This year Hazen has also adopted the use of Schoology, a learning management system that supports blended learning. It enables teachers to post information, assignments, and assessments to their classes in an online portal, where students can access them anywhere, anytime. Students say they appreciate the use of Schoology for the way it organizes their classes and assignments, and reminds them of upcoming due dates. It also gives teachers a robust tool for differentiating instruction based on student needs, and supports targeted practice and timely feedback. 


The adoption of a one-to-one program along with the use of Schoology is giving students new opportunities and changing the learning landscape at Hazen. No longer confined by outdated textbooks and school walls, students are able to interact with real time world events, communicate with students on the other side of the world, and create meaningful connections to life and learning.

Sunday, October 30, 2016

What's Happening in Humanities?!

Last year our 9th and 10th grade English Language Arts and Global Citizenship teachers took on the task of rethinking the proficiencies, content, and delivery of their courses. Have a look at this quick guest post from Kyle Behrsing:

The main goal in our Humanities planning this year is to blend learning of history and culture together. We want students to gain historical knowledge through studying culturally relevant literature, and think critically about problems posed to them. Students have studied the beginnings of history and civilization, and looked at the problems in decoding history and the lack thereof.

In the 9th grade, students have been tasked with deciphering the history about Ancient Greece. They are currently attempting to answer the question: What was the story of the Trojan War? Students have read some of the first historical writings from Herodotus, some of the epic poem The Odyssey, attributed to Homer, and are trying to piece together the evidence that they find into an explanation of the event. In the 10th grade, students have analyzed Plato’s allegory of the cave, Plato’s Theory of Forms, and incorporated philosophy into their historical context.

Students have been challenged with classic materials, and are being pushed to connect the material to modern skills and cultural ideas. Throughout the year we hope to continue with a theme based approach, and connect historical eras to modern culture.

Sunday, September 11, 2016

A New Year with New Opportunities

The start of the school year has been very successful with a number of new opportunities for students, as well as new systems to support teaching and learning. With a new year and a number of changes, we have witnessed a variety of excitement and anxiety. Researcher in education, Michael Fullan, describes change as this:

Organizations transform when they can establish mechanisms for learning in the dailiness of organizational life. People make… fundamental transitions by having many opportunities to be exposed to ideas, to argue them to their own normative belief systems, to practice the behaviors that go with those values, to observe others practicing those behaviors and most importantly to be successful at practicing in the presence of others (that is, to be seen to be successful).  

At Hazen, we are trying to be very intentional about our change and the opportunities that we are creating in a manner that supports everyone in our school community. Our overarching goal for this year to continue with the implementation of a proficiency-based Learning (PBL) model of education. It is our belief that through PBL, students will be able to clearly demonstrate the knowledge and skills that will prepare them for a variety of pathways. To support students we have implemented the following:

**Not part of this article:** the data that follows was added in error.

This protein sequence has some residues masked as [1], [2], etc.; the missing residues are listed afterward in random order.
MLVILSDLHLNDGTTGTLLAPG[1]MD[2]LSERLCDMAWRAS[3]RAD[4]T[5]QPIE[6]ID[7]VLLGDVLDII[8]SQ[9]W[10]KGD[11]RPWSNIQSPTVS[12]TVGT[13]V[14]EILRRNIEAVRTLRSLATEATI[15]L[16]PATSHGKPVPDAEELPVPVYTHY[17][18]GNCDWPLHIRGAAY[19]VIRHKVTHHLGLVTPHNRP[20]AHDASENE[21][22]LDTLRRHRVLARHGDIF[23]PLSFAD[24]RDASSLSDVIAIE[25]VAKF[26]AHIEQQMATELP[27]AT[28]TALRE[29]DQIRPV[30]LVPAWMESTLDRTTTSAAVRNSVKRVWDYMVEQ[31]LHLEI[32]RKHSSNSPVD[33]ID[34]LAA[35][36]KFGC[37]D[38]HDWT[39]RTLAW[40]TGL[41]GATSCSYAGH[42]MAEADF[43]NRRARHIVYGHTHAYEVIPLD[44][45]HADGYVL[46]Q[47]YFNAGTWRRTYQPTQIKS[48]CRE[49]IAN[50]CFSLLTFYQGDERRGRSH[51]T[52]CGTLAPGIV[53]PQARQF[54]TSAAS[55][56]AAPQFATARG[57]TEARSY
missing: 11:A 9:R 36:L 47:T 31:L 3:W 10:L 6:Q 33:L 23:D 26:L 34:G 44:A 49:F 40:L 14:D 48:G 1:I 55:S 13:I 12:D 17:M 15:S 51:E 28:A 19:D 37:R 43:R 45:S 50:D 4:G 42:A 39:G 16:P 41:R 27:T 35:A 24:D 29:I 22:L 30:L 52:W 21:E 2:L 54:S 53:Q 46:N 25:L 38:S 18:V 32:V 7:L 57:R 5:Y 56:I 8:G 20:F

• 1:1 Initiative, every student in our school has an iPad or a Chromebook
  • A 4-point grading system based on proficiency towards learning outcomes
  • Increased flexible pathways beyond the traditional program of studies
  • A new learning management system called Schoology to support teaching and learning in the classroom  
  • A new pre-technical forestry and agriculture program

We firmly believe that this is the right work and the growth we have seen in the past 3 years is amazing. We will be holding our annual open house on September 13th and invite all parents and guardians to come in and meet our faculty and staff. We will also be holding a forum on our new 4 point grading system for those interested in learning more.

-Michael Moriarty & John Craig

Friday, September 9, 2016

Fresh Poetry on the Trails!

The following guest post is from Sue Trecartin, former Hazen teacher and current member of the Hardwick Trails Committee:

“You know, we’ve been back in school for three weeks, and I haven’t even been out on the Hardwick Trails yet!” said Kaleb.
“Same here. And I think our poems might be out there somewhere,” replied Jennifer.
“Let’s go check it out after school today,” said Kaleb.
“Yeah, good idea.”

This fictitious conversation could have occurred between two of Hazen’s writers this week because there are five Hazen poets represented on the green trail this year. Called the Eaton Brook Loop, the trail starts at the end of the parking lot and winds behind the tech center, along the brook and comes down the sugar road. Every year, twelve new poems are posted and this year has some beauties. Here’s an example:

The night stands still
A lone cricket chirps twice
To break the silence
The wolf walks out of the woods
Leaps on a rock
Howls at the moon

A single drop falls to the forest floor
Sliding off of a leaf
And lands on a lone cricket
And all is still in the dead of night

Noah Wilson

Poems by published poets include old favorites like Galway Kinnell’s “Blackberry Eating” and current ones like “Grouse Call” by Vermont’s new Poet Laureate Chard deNiord. There’s even a poem by one of Hazen’s alumni Marty Schneider, “The Gym,” that anyone who’s come to a basketball game can relate to.

Take a walk or a run on the green trail. Stop and enjoy the poetry. If you don’t want to miss any, pick up a Poetry Loop map at the trailhead.

Another recent and fun addition on the trail is the Little Library, bright orange and purple, near the bridge with a bench to sit and browse, or you can just take a book with you.

Sue Trecartin

Hardwick Trails Committee